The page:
Monday, October 6, 2014

Official mageia docker images available

We now have official docker images for mageia !!

After some weeks working with the docker team we managed to get mageia as an official docker image (the ones that have the blue whale icon). You can find them at the docker hub, and if you want to contribute to them you can go to mageia's docker brew project.

There are three images available:

  • Mageia 3
  • Mageia 4 (latest)
  • cauldron

Currently the cauldron image is outdated (probably more than a month), but I plan to automate the docker image update process so we can have an updated version at least once a week.

How to use these images

You can pull them on the command line (as root):

          # docker pull mageia:latest
          Pulling repository mageia
          147b6e8a8cbd: Download complete 
          511136ea3c5a: Download complete 
          e65cc271e617: Download complete 
          # docker start -ti --name mymageia_4 mageia:latest

Or create a Dockerfile file to build your own custom mageia-based image:
FROM mageia:4
CMD [ "bash" ]
All mageia docker images install the following packages:
  • basesystem-minimal
  • urpmi
  • locales
  • locales-en

Please test these images, and if you find any issues or have suggestions don't forget to report them here. Also I'm thinking of adding some other custom images for specific applications and uses, like:

Ready to run server application-oriented containers

We could have several application oriented containers: mariaDB, nginx, wordpress, Apache+php/{cakephp,zend,codeigniter}, Apache+python/{django,codegears,flask}, tomcat preconfigured to use an apache container as front end, etc, the possibilities are endless. All these containers could be linked, packaged and orchestrated using fig for an easier application control and management.

Another example could be FPS game servers (Urban Terror,  OpenArena, Warsow, World of Padman, Smokin' Guns), with their server package, some license-redistributable maps, a web admin panel, mumblebigbrotherbot (already working on a package) and anything else needed to have a kinda of "one click" game server setup. This could be very useful for example, to quickly launch game servers at a LAN party, or to provision game servers at a game hosting company.

Docker for distribution development

At the very least I see a couple of uses for docker within mageia development. First, as a quick and easy way to use iurt for local package building. We could have a custom docker image for package development that comes with a preconfigured iurt binary, package build tools like bm, rpmbuild, rpmlint, mgarepo, etc, all preinstalled, this could be a build/packaging environment with one command:

          # docker pull mageia:devenv
          Pulling image...
          # docker run --rm -ti --name mageia_dev -v /home/juancho/iurt:/opt/iurt/ mageia:devenv iurt SRPMS/foo-1.0-1mga5.src.rpm

That command would launch a docker container using our custom development image, launch iurt to build a source package, leave the binary packages in /home/juancho/iurt/RPMS/{i586,x86_64,noarch} and delete it self when it finishes. This is a clean way to locally build packages in a fresh environment. Remove the --rm parameter if you want to use the container later, for example to work on package version updates:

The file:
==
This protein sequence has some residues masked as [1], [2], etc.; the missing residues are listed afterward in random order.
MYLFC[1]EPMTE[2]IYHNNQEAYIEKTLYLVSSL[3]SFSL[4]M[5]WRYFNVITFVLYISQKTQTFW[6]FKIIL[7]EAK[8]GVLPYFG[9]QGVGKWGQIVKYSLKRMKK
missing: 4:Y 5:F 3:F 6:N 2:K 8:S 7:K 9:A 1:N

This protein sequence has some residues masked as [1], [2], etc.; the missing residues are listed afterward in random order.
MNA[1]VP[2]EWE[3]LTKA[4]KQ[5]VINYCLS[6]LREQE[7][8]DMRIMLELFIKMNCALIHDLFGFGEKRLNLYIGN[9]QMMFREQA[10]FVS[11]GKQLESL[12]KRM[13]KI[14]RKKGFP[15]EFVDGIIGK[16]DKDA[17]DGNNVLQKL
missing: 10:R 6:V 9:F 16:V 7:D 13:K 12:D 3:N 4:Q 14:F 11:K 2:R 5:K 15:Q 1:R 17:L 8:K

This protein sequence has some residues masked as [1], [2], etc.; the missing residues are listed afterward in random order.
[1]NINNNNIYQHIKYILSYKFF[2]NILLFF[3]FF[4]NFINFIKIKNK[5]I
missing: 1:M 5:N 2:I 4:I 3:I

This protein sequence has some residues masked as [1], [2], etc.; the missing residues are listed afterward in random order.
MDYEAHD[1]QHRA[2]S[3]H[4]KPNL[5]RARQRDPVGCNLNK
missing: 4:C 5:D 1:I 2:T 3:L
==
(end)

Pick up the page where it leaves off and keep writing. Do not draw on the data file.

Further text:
# docker run -ti --name mageia_dev -v /home/juancho/.ssh:/home/juancho/.ssh -v /home/juancho/iurt:/opt/iurt/ mageia:devenv bash
Also by mapping your .ssh directory to a docker volume, mgarepo can be used within the container.

The other important use for docker within mageia could be to help with QA testing. The reproducible nature of docker makes it very interesting from a QA point of view, the repeatability of tests could be of great help for application testing and bug triaging.

We could teach bug reporters how to create their own images or write their own Dockerfiles with the needed packages and configuration changes to reproduce a bug. The reporter would point QA back to an image that they can download and test (for example, from our own docker repository). The creation of those containers could ease and speed the testing process. As these custom images would be based on our official images, there wouldn't be the need for QA to setup the same test case to reproduce the bug in another environment, the reporter image should be enough for them to test and validate it. In some way, we could be making the bug reporters also contribute the test case.

Docker application containers

What about preconfigured docker containers for software development environments, like images that have Netbeans/Eclipse for python/java/php, git/mercurial/svn/bazaar, any development libs and tools needed depending on the platform, etc, all preinstalled and preconfigured. This could be a good idea as sometimes these tools are difficult to install and update, having these ready to use containers could be cool. Probably it also could be used to package nonfree applications or 32bits applications on x86_64.

I don't know, there are many ideas that come to my mind about stuff that can be done with docker in different areas, like these ones on linux distribution development and such.

Tuesday, July 22, 2014

Setting up a BigBlueButton 0.81 docker container: Part 1

Because of my current job, the last few years I have become more interested on virtualization and cloud computing technologies like OpenStack, but during the last month I have been playing with a new and disrupting technology called docker. So, as an exercise to learn about it I started working on a docker container for BigBlueButton online web conferencing platform. The focus of this article is about setting up the docker image for this software, but lets talk first about what's docker is and what it can do.